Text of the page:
I was brooding over the plight under which brahmins were living after the country got it’s independence. The concept of equality curtailed their powers and privileges they enjoyed under British reign and erstwhile kings. They were forced to lead a common life like a common man in the society where they lived. No more they were treated as God’s men in the presence of an elected government. They turned to be fallen angels cast out of the Heaven. The brahmins had lost their prestige as well as their position and profession. Once regarded as king maker couldn’t do anything to change the social scenario in their favour. Later on out of hunger they reconciled to the situation by doing petty and sundry jobs for their bread and butter. Most of the villagers having middle class formal education were appointed as village school teacher with lower and irregular salary like a drowning man desperately longing to live longer by catching a straw in the current of turbulent river water. This is not the end of the story of their miseries. After every election whether it is in Panchayat, block, state or centre level the teachers had been hackled by the ruling party workers with the threatening of their transform into inaccessible agency area for showing impartiality at the time of voting.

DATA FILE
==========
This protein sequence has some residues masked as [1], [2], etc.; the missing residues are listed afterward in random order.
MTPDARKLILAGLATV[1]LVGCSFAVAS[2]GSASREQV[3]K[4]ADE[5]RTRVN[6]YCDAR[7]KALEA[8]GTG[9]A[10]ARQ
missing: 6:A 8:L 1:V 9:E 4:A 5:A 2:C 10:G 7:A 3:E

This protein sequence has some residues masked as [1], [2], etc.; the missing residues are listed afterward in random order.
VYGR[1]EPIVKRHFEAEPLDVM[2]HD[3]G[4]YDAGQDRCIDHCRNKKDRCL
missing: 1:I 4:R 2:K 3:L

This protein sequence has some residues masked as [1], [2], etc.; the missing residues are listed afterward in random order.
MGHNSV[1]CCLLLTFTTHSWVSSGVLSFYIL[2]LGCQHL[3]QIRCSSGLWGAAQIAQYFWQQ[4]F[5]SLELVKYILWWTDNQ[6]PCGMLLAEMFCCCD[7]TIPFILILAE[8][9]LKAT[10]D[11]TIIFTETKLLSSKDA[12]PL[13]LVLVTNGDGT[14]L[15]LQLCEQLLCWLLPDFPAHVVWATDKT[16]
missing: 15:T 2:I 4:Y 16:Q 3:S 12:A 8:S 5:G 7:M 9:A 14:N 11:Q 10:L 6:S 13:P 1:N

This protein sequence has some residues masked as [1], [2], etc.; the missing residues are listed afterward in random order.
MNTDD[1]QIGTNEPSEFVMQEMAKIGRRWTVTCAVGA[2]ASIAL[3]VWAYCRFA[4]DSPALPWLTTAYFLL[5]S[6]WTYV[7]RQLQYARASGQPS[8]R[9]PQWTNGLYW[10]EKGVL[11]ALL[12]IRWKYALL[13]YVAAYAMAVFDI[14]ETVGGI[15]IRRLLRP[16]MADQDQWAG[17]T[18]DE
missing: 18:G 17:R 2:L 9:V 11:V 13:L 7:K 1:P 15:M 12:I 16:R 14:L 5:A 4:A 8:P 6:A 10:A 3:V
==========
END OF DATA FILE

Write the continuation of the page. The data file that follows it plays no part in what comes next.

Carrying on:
After completing post graduation degrees in respective subjects we came to village to prepare ourselves for the competitive examinations residing at our homes with out any basic facilities available at our hands. As we were far from the cities so the job opportunities were almost zero in rural area except the culture and the attitude of the villagers. We took a dozen of bank officers and other examinations without getting proper tips or guidance from any competitive experts like attacking the target in dim light. As a result we didn’t qualify in the examinations. We were desperately waiting for the train which never came to take us away to our anticipated destination. Applying for employment became an employment itself wasting lots of money and energy without any positive outcome. Inspite of our failures in achieving our goal we did not lose our heart. Though we have been cast out of urban life as fallen angel from the heaven our grace and sense of humour continued to remain same throughout the period of unemployment. In the mean time the temple bell rang signalling the commencement of offering of the cooked diet before the deity. Sankar appeared once again to invite every villagers to take prasadam at temple precinct. We moved to shrine while the chief administrator of the village was taking the attendance of the villagers present on the occasion. It was hot noon in the month of March. The Sun had risen above our heads. The villagers were squatting in a row under the open sky. While eating prasadam their bodies were sweating due to taking of hot, oily and spicy food under the sweltering Sun. After finishing eating Subash and I stood up right and proceeded towards water tank to wash our hands. while some of us were still eating. They were about to complete their quota. In the mean time a cacophony of noise is heard from near blowing like roaring forties. In surprise mixed with terror we looked around to know the matter. At that time Binu Mastree, who taught me how to write the first letter of odia language in my childhood, was thundering against someone without looking at the face of anybody. The content of reproach was crystal clear. He rebuked like this” Shame on you! What are you thinking of yourself? Being highly educated youth such type of conduct is not expected of you. You are lacking the sense of discipline. You don’t value the values of your own caste You are tarnishing the image of your family and culture”. He continued to chide, “Don’t behave like black sheep of your community. I don’t like to take part in the ocassion where such indisciplined rouges are gracing the religious functions.” Who was the object of his ridicule? The gathering failed to understand it instantly. But Subash and I came to realise that he chided against us for violating the cultural ethics of brahmin community. We broke the solidarity of brahmin society by dragging ourselves away from the unity forgetting the old concept which says united we stand, divided we fall. We have committed a crime by leaving our seats while others were eating thereby hurting their sentiment. But he hurt us deeply through passing his defamatory and derogative remarks on us which we bore bending down our heads without any reaction only to show respect to a senior. The event left an indelible mark in my mind and I pondered over the reasons that led him to show his unusual behaviour to us in that situation. Later on I found out the reason but it would be disgraceful to him as well as to the community as a whole If I venture to mention it putting my pen to paper.